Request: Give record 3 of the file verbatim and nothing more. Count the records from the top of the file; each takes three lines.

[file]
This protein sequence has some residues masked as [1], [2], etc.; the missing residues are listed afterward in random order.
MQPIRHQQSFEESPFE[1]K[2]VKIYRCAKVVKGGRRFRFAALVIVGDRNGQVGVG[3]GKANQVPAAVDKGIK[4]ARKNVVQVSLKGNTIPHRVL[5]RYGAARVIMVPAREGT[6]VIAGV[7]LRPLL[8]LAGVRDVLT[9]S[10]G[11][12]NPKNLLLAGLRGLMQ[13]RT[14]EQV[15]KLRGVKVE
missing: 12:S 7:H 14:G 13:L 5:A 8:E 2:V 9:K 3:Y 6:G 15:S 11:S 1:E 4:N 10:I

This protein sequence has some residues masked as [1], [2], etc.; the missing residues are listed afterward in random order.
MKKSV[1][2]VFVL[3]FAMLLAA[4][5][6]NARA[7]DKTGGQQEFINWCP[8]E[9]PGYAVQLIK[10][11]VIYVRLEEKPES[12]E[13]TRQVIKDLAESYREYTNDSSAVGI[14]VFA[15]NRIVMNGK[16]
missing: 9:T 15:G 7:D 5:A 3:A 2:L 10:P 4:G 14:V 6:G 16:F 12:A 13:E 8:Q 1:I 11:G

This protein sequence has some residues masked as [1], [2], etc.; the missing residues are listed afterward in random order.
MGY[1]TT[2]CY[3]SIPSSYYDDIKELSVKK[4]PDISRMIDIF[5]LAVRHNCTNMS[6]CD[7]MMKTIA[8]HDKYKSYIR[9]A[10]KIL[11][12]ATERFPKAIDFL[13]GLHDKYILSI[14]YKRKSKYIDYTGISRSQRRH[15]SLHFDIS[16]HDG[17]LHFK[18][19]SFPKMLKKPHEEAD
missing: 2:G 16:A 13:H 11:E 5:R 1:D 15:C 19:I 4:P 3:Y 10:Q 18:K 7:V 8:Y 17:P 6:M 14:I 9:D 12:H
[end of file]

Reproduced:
This protein sequence has some residues masked as [1], [2], etc.; the missing residues are listed afterward in random order.
MGY[1]TT[2]CY[3]SIPSSYYDDIKELSVKK[4]PDISRMIDIF[5]LAVRHNCTNMS[6]CD[7]MMKTIA[8]HDKYKSYIR[9]A[10]KIL[11][12]ATERFPKAIDFL[13]GLHDKYILSI[14]YKRKSKYIDYTGISRSQRRH[15]SLHFDIS[16]HDG[17]LHFK[18][19]SFPKMLKKPHEEAD
missing: 2:G 16:A 13:H 11:E 5:R 1:D 15:C 19:I 4:P 3:Y 10:Q 18:K 7:V 8:Y 17:P 6:M 14:I 9:D 12:H